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Root Canal Therapy or Endodontics
Suborbital Fistula

Fractured teeth are a very common problem in both dogs and cats. Unfortunately most people do not realize that an animal’s teeth are weaker than ours. We have 3mm of enamel on our crown, our pets have only half that thickness! However, they can generate tremendous forces with their jaws. Thus if given either indestructible play toys or allowed to chew on sticks and bones, they may break their teeth. The most common tooth fracture involves their upper 4th premolar or their lower 1st molar.

These are the most important chewing teeth in the animal's mouth. If left untreated a tooth fracture may cause infections that will kill the tooth and destroy the surrounding bone. Once this happens the face usually swells up under the eye and starts to drain from this "suborbital fistula". While this is a severe mouth infection, it can also impact the general health of the animal. In order to prevent problems from developing as a result of fractured teeth, "Root Canal Therapy" should be done to preserve the important chewing function of these teeth.

This involves entering the tooth with small files of increasing diameter and cleaning out the inside infected dead pulp. Once this is done the root canal can be filled with an antibacterial substance that will prevent any further bacteria from leaving the tooth's roots and traveling into the jaw bone and the animal's body. The treated tooth will either receive a composite restorative or a metal jacket crown. Unfortunately, a dead tooth, or a treated root canalled tooth, is more brittle than a living tooth. Thus, your pet should never again receive hard objects that you would consider to hard to chew on!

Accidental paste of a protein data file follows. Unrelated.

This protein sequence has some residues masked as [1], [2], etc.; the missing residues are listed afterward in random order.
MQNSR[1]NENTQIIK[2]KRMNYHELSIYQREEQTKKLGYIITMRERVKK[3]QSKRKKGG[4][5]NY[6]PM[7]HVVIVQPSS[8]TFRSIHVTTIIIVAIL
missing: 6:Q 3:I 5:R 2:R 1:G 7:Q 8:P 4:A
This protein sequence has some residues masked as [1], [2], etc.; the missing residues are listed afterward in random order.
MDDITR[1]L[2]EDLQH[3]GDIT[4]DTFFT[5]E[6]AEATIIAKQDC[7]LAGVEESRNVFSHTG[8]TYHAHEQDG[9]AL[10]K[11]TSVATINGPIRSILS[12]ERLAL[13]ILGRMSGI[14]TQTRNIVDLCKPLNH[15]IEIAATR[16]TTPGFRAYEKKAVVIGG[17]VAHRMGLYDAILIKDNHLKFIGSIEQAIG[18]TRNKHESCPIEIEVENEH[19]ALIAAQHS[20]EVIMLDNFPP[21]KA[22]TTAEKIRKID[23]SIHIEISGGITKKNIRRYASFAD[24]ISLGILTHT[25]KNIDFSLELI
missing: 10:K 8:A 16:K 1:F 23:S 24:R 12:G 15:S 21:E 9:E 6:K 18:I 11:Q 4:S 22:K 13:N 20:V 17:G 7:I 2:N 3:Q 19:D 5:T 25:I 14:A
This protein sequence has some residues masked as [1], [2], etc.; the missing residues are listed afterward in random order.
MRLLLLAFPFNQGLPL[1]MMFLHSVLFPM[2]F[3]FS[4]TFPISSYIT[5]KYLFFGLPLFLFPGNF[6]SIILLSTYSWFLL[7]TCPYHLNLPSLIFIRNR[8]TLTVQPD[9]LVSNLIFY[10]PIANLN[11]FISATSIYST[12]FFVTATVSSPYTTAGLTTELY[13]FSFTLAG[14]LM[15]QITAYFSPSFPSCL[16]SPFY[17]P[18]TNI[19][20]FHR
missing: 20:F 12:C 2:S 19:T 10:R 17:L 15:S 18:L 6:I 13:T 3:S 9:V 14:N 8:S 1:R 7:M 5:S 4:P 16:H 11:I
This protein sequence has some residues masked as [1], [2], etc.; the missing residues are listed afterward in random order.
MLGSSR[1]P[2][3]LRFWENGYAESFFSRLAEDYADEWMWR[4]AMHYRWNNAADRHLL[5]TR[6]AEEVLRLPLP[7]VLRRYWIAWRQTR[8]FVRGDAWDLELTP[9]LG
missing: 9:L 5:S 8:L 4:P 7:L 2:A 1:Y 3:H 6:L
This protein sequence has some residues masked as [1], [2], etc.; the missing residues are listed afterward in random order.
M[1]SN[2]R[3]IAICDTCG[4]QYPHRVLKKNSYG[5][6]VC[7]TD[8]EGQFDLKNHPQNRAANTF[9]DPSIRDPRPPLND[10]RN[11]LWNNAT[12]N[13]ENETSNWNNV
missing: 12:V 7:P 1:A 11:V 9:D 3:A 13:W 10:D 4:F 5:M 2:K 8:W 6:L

Fractured 4th PreMolar
Root Canal Treatment

In addition to the back chewing teeth, the upper and lower canine teeth can potentially be traumatized and fractured. For example, these important holding teeth can be damaged by your pet catching rocks, playing "tug of war," or running into objects. Often, due to chronic infections, these teeth can cause abscesses and swellings to develop below the jaw and on the nose area. The lower canine teeth occupy 80% of the lower jaw and therefore if they break it is less traumatic to do a root canal treatment versus trying to extract these teeth. Their retention in the mouth, allows for greater stability of the bite especially when gripping large objects.

Endodontics of Lower Canine Endodontics of Upper Canine
Files are used to clean the inside of the Tooth
Final Filing of the tooth

Gum Disease | Root Canal Therapy | Oral SurgeryOrthodonticsOral CancerCrowns | Radiography